Mahmoud Abbas

Mahmoud Abbas

Born in Safad, in the Galilee (Palestine) in 1935. His family fled Safed in 1948 and settled in Syria, where he worked as an elementary school teacher. He received a BA in law from Damascus University and a Ph.D. from the Oriental College in Moscow in history. He moved to Qatar where he worked as director of personnel in the civil service and began to manage and organize Palestinian groups. He was a founding member of Fatah and has been a member of the Palestine National Council since 1968. Abbas has headed the PLO Department for National and International Relations since 1980 and was elected by the PLO Executive Committee to replace Abu Jihad, who was assassinated, as chairman of the portfolio on the Occupied Territories in May 1988. Abbas served as Prime Minister of the Palestinian National Authority. On January 9, 2005, Mahmoud Abbas was elected President of the Palestine National Authority.

Abbas has long been considered an exponent of a peaceful solution to the Palestinian-Israeli conflict. He advocated negotiations with Israelis and initiated a dialogue with Jewish and pacifist movements in the 1970s.

Abbas has been a moving force in the Oslo peace process, and in trying to revive the process after the outbreak of violence in September, 2000. He coordinated the negotiation process during the Madrid conference. He headed the Palestinian negotiating team to the secret Oslo talks. Abbas signed the 1993 The Oslo Declaration of Principles with Israel on September 13, 1993, on behalf of PLO. Abbas has been the head of the PLO Negotiating Affairs Department since 1994 and signed the Interim Agreement in September 1995 for the PLO.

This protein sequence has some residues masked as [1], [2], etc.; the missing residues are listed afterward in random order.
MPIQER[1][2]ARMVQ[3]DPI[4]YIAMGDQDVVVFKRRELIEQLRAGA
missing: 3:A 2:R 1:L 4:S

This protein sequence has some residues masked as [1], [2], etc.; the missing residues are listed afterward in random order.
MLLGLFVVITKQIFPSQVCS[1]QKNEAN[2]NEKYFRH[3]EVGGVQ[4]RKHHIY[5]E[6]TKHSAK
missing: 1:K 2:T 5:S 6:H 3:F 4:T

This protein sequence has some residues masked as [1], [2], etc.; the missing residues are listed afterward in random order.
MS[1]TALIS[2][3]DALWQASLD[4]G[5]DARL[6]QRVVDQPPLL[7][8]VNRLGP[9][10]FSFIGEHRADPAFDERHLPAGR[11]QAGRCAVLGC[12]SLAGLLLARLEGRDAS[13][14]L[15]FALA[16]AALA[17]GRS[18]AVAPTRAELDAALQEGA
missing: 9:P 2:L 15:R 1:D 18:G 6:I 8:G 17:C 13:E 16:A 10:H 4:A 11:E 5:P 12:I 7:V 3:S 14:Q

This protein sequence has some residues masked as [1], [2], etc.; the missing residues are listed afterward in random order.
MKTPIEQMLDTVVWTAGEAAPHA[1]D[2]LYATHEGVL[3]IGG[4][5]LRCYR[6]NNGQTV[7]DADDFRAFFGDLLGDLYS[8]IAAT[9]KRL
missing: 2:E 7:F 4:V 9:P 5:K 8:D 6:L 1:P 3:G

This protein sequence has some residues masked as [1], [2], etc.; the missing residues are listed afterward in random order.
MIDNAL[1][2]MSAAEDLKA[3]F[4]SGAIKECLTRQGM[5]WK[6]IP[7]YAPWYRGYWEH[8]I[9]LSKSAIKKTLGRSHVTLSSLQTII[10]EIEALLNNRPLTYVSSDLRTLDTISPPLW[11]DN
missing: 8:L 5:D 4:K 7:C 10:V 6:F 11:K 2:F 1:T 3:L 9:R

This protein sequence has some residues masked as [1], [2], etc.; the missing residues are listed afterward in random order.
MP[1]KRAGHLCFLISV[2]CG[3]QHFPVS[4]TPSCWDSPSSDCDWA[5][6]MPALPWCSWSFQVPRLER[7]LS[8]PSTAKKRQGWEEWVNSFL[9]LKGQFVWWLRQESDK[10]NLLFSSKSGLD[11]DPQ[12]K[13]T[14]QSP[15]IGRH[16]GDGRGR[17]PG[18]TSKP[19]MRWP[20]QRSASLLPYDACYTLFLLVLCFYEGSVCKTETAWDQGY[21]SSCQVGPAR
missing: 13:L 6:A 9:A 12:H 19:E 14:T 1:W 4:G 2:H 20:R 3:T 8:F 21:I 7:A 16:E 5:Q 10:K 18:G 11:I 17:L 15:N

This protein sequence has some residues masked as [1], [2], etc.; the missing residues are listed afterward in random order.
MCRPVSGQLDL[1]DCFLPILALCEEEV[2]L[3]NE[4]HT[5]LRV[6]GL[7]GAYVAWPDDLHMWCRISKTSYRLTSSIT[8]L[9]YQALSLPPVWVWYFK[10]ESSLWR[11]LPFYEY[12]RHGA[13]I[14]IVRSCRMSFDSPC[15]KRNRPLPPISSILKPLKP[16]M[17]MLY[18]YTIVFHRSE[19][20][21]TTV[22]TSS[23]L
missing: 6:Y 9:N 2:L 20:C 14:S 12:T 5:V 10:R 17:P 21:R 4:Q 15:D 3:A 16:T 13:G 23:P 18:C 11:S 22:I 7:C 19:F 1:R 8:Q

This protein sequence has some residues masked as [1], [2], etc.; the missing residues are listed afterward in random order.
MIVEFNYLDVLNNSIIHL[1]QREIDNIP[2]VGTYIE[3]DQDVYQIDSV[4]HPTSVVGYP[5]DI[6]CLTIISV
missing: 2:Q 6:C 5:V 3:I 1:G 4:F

Abbas came to live in Gaza and Ramallah in September 1995 after the signing of the Oslo accords. In October 1995. Abbas headed the Central Election Commission for the Palestine Legislative Council elections in Jan.1996 and was elected as a representative for Qalqilya. He was the Palestinian chair of the Israeli-PA final status talks in May 1996. He was also elected the Secretary General of the PLO Executive Committee in 1996, making him the second in command after Yasser Arafat

In March 2003, Abbas was appointed the first Prime Minister of the Palestinian Authority, under pressure from the US and Europe to institute reforms. Some progress was made in controlling internal corruption and in financial transparency. However, most reform moves initiated by Abbas were frustrated by Yasser Arafat, who refused to surrender authority over security services, and by lack of support from Fatah rank and file, as well as lack of support from Israel. After Abbas made it clear that he would seek a Hudna (truce) with Palestinian factions rather than try to suppress them. Though Israel withdrew troops from some areas of the West Bank that had been occupied since Operation Defensive Wall, and eased some security restrictions, the Israeli government refused to release Palestinian prisoners in any numbers. Attacks declined very briefly in July of 2003. The quiet was finally broken by several severe attacks in August, showing that Abu Mazen was not in control of the security situation.